What a wonderful breath of fresh air it is to read a story such as yours - a story grounded in faith, love and appreciation for life! Thanks to also! I'm sure they (you too) get their fair share of &quot;haters&quot; opining on your expression of God's will working in your life. So &quot;BULLY FOR YOU&quot;! Keep writing Ms. Saxton. Please!!! We will continue to subscribe.

Macabre Sunset

Sun, Jan 30, 2011 : 11:08 p.m.

Seems rather silly to assume that someone is &quot;upset&quot; merely for expressing a concern about a frequent series of articles assuming unquestioning faith being posted along with news stories. I'm merely trying to help the people running this blog present a more professional product. Whatever helps you behave better is probably a good thing. Some need an artificial god figure watching them every second. Others don't. The proselytizing lies in the assumption that there was a force nasty enough to nearly kill you in a violent, terrible incident because it wanted you to help raise some children later on - children, who, apparently needed this help because of another incident this force created. The headaches necessary to butterfly-effect your insane god's rationales and motivations together requires more Advil than the drug companies could produce even with divine aid. It's ugly. It really is. You sit there in judgment about this redemption thing. Hurricane Katrina may have killed thousands of people, and the religious people around here wondered what kind of message their god was sending to the people of New Orleans. Ick. Redemption can go too far. We all make mistakes. Sometimes we make mistakes we can't possibly redeem because further imposition on another's life compounds the mistake. Since we only exist in the current time frame, the best course for life is the one that makes you feel good about yourself in the present and in the future. Morals can't change the past, they can only change the future.

Heidi Hess Saxton

Mon, Jan 31, 2011 : 12:01 p.m.

Not because I didn't go see a friend -- because I chose to drive in unsafe conditions. As the car started to skid, God didn't stop time and send angels to right the car. The laws of physics took over - most notably the one that says a body in motion will stay in motion until acted upon by an outside force. You have admitted that you have issues with religion. If you are determined to be &quot;horrified&quot; then there's not much more I can say to you. You, too, have free will. I would say, however, that the fact that you are so sensitive about matters of faith, so easily &quot;horrified&quot; suggest that you are still searching for the truth. Seek and you will find, brother. God bless you!

Macabre Sunset

Mon, Jan 31, 2011 : 3:15 a.m.

I find your choice of words horrifying. You're essentially saying that you deserved a violent, terrible punishment for not choosing to visit a friend one day. The way you're presenting religion is ugly. As is the judgment aspect of religion. I'm not upset. But I definitely have issues with organized religion, and your words only reinforce that opinion.

Heidi Hess Saxton

Mon, Jan 31, 2011 : 12:40 a.m.

When people use phrases like &quot;constant proselytizing&quot; and &quot;you sit there in judgment&quot; and &quot;your insane god...&quot; it tends to give the impression that the person writing these things has issues with organized religion. So, yes, you sounded upset. Now, to address some of your points: &quot;The proselytizing lies in the assumption that there was a force nasty enough to nearly kill you in a violent, terrible incident because it wanted you to help raise some children later on ...&quot; You are putting words in my mouth -- ones that are totally inconsistent with the traditional Christian worldview, which teaches in the reality of free will. God did not shove me down the mountain; as I made it abundantly clear in the piece, I CHOSE to drive past my friend's house. Real choices have real consequences. However, the cause-and-effect is a bit more complex than that (as your Hurricane Katrina example illustrates). People die every day, for all kinds of reasons. Death and taxes: life's only two constants. It's what we do, and how we treat each other, before that final curtain call that matters in the end. Morality cannot control the future; it can only guide the present. That's where the &quot;choosing&quot; begins. Good luck.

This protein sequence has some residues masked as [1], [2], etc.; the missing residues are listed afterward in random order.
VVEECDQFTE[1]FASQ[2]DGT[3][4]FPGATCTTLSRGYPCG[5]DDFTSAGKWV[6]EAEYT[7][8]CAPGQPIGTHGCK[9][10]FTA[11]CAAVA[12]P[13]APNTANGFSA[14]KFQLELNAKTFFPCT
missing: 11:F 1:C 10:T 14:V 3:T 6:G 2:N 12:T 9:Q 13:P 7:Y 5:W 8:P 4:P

Heidi Hess Saxton

Sun, Jan 30, 2011 : 10:44 p.m.

Given how much faith-based pieces upset you, perhaps it would be best in the future if you simply didn't click on the link to those articles clearly labeled &quot;Faith and Family.&quot; However, proposing that one can and should learn from past experiences hardly constitutes &quot;incessant proselytizing.&quot; The Psalms are part of a broad Judeo-Christian tradition, and the idea of &quot;redemption&quot; is common to most world religions. Being &quot;religious&quot; isn't essential to being a kind, considerate person, of course -- I've especially appreciated the &quot;30 over 30&quot; columns, which has given me better insight as to how people without faith view the world. I'd be interested to read comments that were of a more philosophical frame of mind. Is a personal sense of &quot;redemption&quot; -- making up for past mistakes -- at all important to those who don't believe in God? Why or why not?


Sun, Jan 30, 2011 : 10:27 p.m.

It is indeed a wonderful thing to be able to redeem the mistakes we make.

Macabre Sunset

Sun, Jan 30, 2011 : 9:29 p.m.

It would be nice if this incessant series of proselytizing articles were placed on an opinion page away from the main blog. You wouldn't see the Detroit News, for example, putting &quot;god of second chances&quot; underneath &quot;City Council Votes for Tax Increase&quot; on page one.

Jen Eyer

Mon, Jan 31, 2011 : 12:08 a.m.

Macabre: It's just the way the site is set up. Everything we choose to highlight on the homepage runs through the main content well, and we do try to get a mix of content from all sections through there every day. That's why we clearly label which section the pieces are from, so you can know what to expect before you click. One benefit of this is that it exposes readers to articles they might not necessarily seek out. Thanks for reading!